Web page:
Hey beautiful people! I know, I know, I just disappeared like that with zero warning. I’ve been busy with school (I’m trying to get that degree). But I’m back with another piece for you guys. Don’t be scared to leave comments by the way. I won’t bite you. Really, I’m pescatarian (for this month at least).
I wrote this piece for a competition Arts and Africa held a while ago and it actually made it to the shortlist. I was super excited and shocked that I made it that far. Firstly because I literally wrote it hours before the competition closed and secondly, because I made like three grammatical errors. Shout out to Ope Adedeji (an amazing writer that I look up to) for encouraging me to do it.
I’m not sure if this is plagiarizing my own work as I submitted it to the competition but hopefully it doesn’t get flagged. Anyway, enough with the rant, you came for a quality experience with the fictional. So here it is. I hope you enjoy!
I put all my body’s weight on his chest with my hands where he had been shot like I had seen in the movies. I could still see the blood seeping through my hands like a punctured sachet of pure water. ‘Ibrahim! Ibrahim! Stay with me!’ I screamed as loud as I could without damaging my larynx.
We were together on the dirty old couch in the sitting room watching ‘The Notebook’ for the tenth time in the month when the killers barged in. They made us lie on our backs as we pleaded to trade our lives with money but they disagreed stating that Ibrahim’s life had already been paid for by chairman. I could see Ibrahim’s recently dry face sweating like he had just had a shower. I had never seen him so scared and weak in all our years together. My strong and brave Ibrahim Akanni. Olowo-orimi. There was silence for what seemed to be hours. All I could hear was Ibrahim’s rapid heavy breathing and my wheezing. I would have thought they were gone if not for the gun placed on the back of my neck. ‘Kill me and leave Abeni alone please!’ Ibrahim’s words barely came out of his mouth ‘I beg you’. One of the killers shut him up with a blow on his head with the gun he was holding. Then he grabbed me up by the collar of my overly worn ankara blouse. “Abeni, our wife, go and cook food for your visitors. Don’t you have respect?”.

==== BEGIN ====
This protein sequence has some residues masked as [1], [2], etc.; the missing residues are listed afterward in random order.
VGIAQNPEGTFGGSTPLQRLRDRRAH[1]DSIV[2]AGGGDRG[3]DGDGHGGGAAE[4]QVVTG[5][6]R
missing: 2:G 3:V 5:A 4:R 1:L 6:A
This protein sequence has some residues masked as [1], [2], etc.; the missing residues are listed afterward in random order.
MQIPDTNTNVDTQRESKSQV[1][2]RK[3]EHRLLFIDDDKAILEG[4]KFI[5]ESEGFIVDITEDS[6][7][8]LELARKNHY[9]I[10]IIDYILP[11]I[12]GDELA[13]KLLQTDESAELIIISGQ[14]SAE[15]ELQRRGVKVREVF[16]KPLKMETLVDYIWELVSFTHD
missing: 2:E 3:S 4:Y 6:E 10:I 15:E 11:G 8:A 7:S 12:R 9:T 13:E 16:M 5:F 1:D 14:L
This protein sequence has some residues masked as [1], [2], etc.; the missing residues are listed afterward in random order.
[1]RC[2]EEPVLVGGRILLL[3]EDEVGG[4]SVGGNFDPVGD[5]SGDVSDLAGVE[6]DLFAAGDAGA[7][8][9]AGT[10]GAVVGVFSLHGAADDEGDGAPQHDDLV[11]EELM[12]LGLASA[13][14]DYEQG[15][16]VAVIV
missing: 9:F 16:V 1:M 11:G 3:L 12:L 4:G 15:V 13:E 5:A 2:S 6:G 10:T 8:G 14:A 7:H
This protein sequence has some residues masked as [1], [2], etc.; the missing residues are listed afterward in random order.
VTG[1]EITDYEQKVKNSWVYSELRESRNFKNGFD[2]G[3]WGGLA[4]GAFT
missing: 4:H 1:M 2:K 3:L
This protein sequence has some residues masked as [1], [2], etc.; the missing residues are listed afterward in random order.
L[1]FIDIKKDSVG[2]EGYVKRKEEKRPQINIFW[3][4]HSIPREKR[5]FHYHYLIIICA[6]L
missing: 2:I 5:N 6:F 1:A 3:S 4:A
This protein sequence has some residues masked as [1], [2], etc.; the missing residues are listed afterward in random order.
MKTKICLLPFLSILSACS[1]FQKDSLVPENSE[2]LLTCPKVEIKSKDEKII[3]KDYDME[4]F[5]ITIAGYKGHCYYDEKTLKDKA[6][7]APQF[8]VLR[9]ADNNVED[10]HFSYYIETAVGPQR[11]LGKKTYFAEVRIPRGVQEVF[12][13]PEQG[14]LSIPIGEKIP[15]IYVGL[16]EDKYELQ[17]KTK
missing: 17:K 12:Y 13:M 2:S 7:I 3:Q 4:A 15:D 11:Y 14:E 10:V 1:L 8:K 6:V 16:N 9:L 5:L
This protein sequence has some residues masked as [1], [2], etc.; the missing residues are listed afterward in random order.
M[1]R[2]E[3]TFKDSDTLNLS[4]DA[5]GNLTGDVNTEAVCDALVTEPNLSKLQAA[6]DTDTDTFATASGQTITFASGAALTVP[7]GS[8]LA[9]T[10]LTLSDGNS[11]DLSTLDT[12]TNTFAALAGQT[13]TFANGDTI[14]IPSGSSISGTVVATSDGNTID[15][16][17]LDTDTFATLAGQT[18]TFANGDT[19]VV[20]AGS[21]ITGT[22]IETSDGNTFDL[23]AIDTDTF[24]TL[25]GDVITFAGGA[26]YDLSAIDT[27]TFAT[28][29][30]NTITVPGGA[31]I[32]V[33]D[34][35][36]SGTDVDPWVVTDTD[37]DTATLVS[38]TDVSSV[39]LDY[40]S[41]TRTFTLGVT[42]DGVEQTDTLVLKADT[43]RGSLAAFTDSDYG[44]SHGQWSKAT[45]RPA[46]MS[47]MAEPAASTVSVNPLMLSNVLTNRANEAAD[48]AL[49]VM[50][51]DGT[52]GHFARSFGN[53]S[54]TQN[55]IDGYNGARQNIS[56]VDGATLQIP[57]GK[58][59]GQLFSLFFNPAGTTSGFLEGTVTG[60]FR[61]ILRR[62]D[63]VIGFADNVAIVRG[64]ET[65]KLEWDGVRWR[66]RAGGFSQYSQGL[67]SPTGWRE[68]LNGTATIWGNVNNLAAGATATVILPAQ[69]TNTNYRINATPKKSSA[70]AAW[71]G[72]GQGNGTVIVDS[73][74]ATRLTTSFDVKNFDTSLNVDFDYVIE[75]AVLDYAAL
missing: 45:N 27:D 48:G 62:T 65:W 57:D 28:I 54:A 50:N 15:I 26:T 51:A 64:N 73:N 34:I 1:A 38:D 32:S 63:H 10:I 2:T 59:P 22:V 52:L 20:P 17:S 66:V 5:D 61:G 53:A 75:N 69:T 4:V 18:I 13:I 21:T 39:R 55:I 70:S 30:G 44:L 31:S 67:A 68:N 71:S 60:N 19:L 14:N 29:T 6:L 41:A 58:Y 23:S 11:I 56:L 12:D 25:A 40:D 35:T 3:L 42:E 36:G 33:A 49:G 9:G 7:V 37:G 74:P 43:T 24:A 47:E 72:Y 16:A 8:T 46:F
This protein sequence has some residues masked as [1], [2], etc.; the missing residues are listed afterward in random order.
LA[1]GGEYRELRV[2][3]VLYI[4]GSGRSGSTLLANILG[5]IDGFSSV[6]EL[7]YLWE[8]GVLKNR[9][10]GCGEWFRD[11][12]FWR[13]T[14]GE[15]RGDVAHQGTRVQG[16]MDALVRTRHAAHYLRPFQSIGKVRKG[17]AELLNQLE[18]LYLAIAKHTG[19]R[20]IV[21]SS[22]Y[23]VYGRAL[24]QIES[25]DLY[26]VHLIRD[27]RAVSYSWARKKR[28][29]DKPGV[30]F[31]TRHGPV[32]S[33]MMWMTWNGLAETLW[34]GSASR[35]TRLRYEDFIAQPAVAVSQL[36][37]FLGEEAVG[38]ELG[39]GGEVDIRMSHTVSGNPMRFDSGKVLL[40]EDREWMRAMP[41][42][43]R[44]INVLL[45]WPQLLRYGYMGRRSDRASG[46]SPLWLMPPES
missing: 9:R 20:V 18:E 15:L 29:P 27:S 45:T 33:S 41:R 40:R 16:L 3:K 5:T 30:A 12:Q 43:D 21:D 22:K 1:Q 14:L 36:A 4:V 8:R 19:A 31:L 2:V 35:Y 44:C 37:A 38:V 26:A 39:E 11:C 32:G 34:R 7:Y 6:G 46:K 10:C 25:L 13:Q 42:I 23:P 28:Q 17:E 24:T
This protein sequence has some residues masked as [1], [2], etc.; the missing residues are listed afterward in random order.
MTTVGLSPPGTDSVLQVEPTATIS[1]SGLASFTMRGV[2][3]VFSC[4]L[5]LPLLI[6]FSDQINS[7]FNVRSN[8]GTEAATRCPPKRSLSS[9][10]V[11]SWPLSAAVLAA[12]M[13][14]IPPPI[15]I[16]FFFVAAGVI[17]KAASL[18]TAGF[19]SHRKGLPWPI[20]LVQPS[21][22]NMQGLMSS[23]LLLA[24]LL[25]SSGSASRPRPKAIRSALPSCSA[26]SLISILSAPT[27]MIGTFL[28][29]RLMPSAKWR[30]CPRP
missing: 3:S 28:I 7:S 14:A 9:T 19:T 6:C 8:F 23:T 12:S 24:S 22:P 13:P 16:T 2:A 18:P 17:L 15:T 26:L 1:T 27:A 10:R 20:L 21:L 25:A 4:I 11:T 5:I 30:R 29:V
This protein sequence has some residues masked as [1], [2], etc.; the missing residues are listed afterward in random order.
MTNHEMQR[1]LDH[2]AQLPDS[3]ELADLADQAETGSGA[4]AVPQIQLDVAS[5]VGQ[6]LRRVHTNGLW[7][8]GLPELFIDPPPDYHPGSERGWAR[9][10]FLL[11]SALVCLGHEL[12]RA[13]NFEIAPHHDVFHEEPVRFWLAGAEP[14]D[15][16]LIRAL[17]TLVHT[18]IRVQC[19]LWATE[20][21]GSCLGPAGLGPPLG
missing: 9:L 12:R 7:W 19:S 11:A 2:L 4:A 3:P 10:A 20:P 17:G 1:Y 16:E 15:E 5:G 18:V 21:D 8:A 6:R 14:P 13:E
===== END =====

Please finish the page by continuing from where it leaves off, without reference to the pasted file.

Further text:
I dropped the tray that held the plates of rice and stew on the floor when I heard the gun shot and ran into the sitting room. The men were already escaping when I grabbed one of them by the shirt and screamed at him to kill me too. He refused to kill me because he couldn’t ‘do a job without being paid’ . I spat on him and let them escape, running to my husband’s side. I sat next to him and cried. My chest tightened up making it hard for me to breathe as I called the ambulance. “Ibrahim you can not die on me! Do you hear me?! I spoke sternly into his ear like it was his will to be lying next to me almost dead. I stared at the clock counting down to the time google maps had told me it would take for the ambulance to reach the house and sang him his Oriki. I begged him to hang in there and wait for the ambulance but he did not. He sighed heavily and refused to breathe anymore. I continued to pump his chest even though I knew he was dead. The ambulance finally came.
“It happened at 11:48” I mumbled to the nurse who finally realized he was dead after failed attempts to revive him.
“How do you know?”.
“I was watching the clock while waiting for you”.
- Olowo ori mi – Literal meaning: The one who paid my bride-price.
Casual meaning: my love, darling.
- Oriki – praise poetry. Each tribe within the Yoruba descents have orikis exclusive to them.
**Oh! Shoutout to Sophie B, who made me pumped up to get back into writing.